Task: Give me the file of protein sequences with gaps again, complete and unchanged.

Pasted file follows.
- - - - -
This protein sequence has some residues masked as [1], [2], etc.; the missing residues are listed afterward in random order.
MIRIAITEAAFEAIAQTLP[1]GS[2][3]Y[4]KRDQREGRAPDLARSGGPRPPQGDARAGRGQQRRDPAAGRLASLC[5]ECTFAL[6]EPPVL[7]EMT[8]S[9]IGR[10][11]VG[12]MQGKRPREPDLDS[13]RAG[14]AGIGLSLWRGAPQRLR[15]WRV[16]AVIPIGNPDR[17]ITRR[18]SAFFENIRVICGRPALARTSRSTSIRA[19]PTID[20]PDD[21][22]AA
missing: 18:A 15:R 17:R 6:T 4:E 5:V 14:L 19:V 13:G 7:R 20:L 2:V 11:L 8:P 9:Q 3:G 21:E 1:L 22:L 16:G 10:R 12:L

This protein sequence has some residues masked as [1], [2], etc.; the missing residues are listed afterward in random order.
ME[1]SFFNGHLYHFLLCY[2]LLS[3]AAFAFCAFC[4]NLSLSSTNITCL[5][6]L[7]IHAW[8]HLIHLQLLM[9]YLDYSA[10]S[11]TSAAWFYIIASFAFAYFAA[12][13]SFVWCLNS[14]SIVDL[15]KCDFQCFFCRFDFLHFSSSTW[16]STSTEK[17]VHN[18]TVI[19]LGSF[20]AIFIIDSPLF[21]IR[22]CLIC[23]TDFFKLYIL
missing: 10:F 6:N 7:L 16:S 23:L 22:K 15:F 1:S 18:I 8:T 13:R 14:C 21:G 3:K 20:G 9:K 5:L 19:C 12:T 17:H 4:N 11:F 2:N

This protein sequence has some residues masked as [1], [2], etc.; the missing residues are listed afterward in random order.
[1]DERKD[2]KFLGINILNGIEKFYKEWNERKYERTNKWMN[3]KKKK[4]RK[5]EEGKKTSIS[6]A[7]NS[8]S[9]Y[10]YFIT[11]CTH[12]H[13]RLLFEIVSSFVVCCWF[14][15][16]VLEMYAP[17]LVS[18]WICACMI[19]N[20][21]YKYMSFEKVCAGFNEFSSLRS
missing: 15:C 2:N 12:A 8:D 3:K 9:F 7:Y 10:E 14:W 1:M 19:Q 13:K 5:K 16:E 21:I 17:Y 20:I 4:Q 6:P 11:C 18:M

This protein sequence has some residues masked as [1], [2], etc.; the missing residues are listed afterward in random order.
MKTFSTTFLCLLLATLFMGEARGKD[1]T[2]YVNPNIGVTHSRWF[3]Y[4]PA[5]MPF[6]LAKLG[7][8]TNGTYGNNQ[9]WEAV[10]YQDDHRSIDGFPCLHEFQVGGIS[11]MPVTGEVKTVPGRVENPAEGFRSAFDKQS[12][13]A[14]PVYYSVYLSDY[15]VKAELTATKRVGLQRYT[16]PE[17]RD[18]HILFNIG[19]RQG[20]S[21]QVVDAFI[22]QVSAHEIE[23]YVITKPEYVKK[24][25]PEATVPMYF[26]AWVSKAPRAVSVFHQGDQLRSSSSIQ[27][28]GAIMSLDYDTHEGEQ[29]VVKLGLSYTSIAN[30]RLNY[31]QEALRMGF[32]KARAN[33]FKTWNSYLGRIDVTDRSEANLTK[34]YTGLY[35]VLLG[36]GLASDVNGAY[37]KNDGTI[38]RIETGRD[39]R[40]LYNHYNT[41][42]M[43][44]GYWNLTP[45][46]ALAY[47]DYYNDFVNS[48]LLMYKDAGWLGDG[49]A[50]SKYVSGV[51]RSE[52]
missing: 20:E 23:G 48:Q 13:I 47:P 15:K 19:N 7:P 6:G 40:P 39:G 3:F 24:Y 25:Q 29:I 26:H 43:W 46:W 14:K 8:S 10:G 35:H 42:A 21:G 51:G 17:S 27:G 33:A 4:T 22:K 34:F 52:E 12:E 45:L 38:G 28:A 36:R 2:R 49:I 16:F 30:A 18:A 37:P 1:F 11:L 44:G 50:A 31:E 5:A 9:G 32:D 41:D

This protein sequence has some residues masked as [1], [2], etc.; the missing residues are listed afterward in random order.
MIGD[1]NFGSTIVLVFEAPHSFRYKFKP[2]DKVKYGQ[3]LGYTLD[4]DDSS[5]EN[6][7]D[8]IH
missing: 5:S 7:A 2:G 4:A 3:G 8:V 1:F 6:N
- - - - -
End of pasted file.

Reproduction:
This protein sequence has some residues masked as [1], [2], etc.; the missing residues are listed afterward in random order.
MIRIAITEAAFEAIAQTLP[1]GS[2][3]Y[4]KRDQREGRAPDLARSGGPRPPQGDARAGRGQQRRDPAAGRLASLC[5]ECTFAL[6]EPPVL[7]EMT[8]S[9]IGR[10][11]VG[12]MQGKRPREPDLDS[13]RAG[14]AGIGLSLWRGAPQRLR[15]WRV[16]AVIPIGNPDR[17]ITRR[18]SAFFENIRVICGRPALARTSRSTSIRA[19]PTID[20]PDD[21][22]AA
missing: 18:A 15:R 17:R 6:T 4:E 5:V 14:L 19:V 13:G 7:R 20:L 2:V 11:L 8:P 9:Q 3:G 21:E 1:L 22:L 16:G 10:R 12:L

This protein sequence has some residues masked as [1], [2], etc.; the missing residues are listed afterward in random order.
ME[1]SFFNGHLYHFLLCY[2]LLS[3]AAFAFCAFC[4]NLSLSSTNITCL[5][6]L[7]IHAW[8]HLIHLQLLM[9]YLDYSA[10]S[11]TSAAWFYIIASFAFAYFAA[12][13]SFVWCLNS[14]SIVDL[15]KCDFQCFFCRFDFLHFSSSTW[16]STSTEK[17]VHN[18]TVI[19]LGSF[20]AIFIIDSPLF[21]IR[22]CLIC[23]TDFFKLYIL
missing: 10:F 6:N 7:L 16:S 23:L 22:K 15:F 1:S 18:I 8:T 13:R 14:C 21:G 3:K 20:G 9:K 5:L 19:C 12:T 17:H 4:N 11:F 2:N

This protein sequence has some residues masked as [1], [2], etc.; the missing residues are listed afterward in random order.
[1]DERKD[2]KFLGINILNGIEKFYKEWNERKYERTNKWMN[3]KKKK[4]RK[5]EEGKKTSIS[6]A[7]NS[8]S[9]Y[10]YFIT[11]CTH[12]H[13]RLLFEIVSSFVVCCWF[14][15][16]VLEMYAP[17]LVS[18]WICACMI[19]N[20][21]YKYMSFEKVCAGFNEFSSLRS
missing: 15:C 2:N 12:A 8:D 3:K 9:F 7:Y 10:E 14:W 1:M 19:Q 13:K 5:K 16:E 21:I 17:Y 20:I 4:Q 6:P 11:C 18:M

This protein sequence has some residues masked as [1], [2], etc.; the missing residues are listed afterward in random order.
MKTFSTTFLCLLLATLFMGEARGKD[1]T[2]YVNPNIGVTHSRWF[3]Y[4]PA[5]MPF[6]LAKLG[7][8]TNGTYGNNQ[9]WEAV[10]YQDDHRSIDGFPCLHEFQVGGIS[11]MPVTGEVKTVPGRVENPAEGFRSAFDKQS[12][13]A[14]PVYYSVYLSDY[15]VKAELTATKRVGLQRYT[16]PE[17]RD[18]HILFNIG[19]RQG[20]S[21]QVVDAFI[22]QVSAHEIE[23]YVITKPEYVKK[24][25]PEATVPMYF[26]AWVSKAPRAVSVFHQGDQLRSSSSIQ[27][28]GAIMSLDYDTHEGEQ[29]VVKLGLSYTSIAN[30]RLNY[31]QEALRMGF[32]KARAN[33]FKTWNSYLGRIDVTDRSEANLTK[34]YTGLY[35]VLLG[36]GLASDVNGAY[37]KNDGTI[38]RIETGRD[39]R[40]LYNHYNT[41][42]M[43][44]GYWNLTP[45][46]ALAY[47]DYYNDFVNS[48]LLMYKDAGWLGDG[49]A[50]SKYVSGV[51]RSE[52]
missing: 20:E 23:G 48:Q 13:I 47:P 15:K 19:N 7:P 6:G 40:P 39:G 3:F 24:Y 25:Q 29:I 26:H 43:W 46:W 14:K 8:S 10:G 35:H 42:A 21:G 51:G 17:S 27:G 33:A 4:T 22:K 34:F 52:E 12:E 45:L 38:G 28:A 36:R 2:R 49:I 16:F 30:A 18:A 37:P 1:F 11:L 44:G 50:A 31:E 5:A 9:G 32:D 41:D

This protein sequence has some residues masked as [1], [2], etc.; the missing residues are listed afterward in random order.
MIGD[1]NFGSTIVLVFEAPHSFRYKFKP[2]DKVKYGQ[3]LGYTLD[4]DDSS[5]EN[6][7]D[8]IH
missing: 5:S 7:A 2:G 4:A 3:G 8:V 1:F 6:N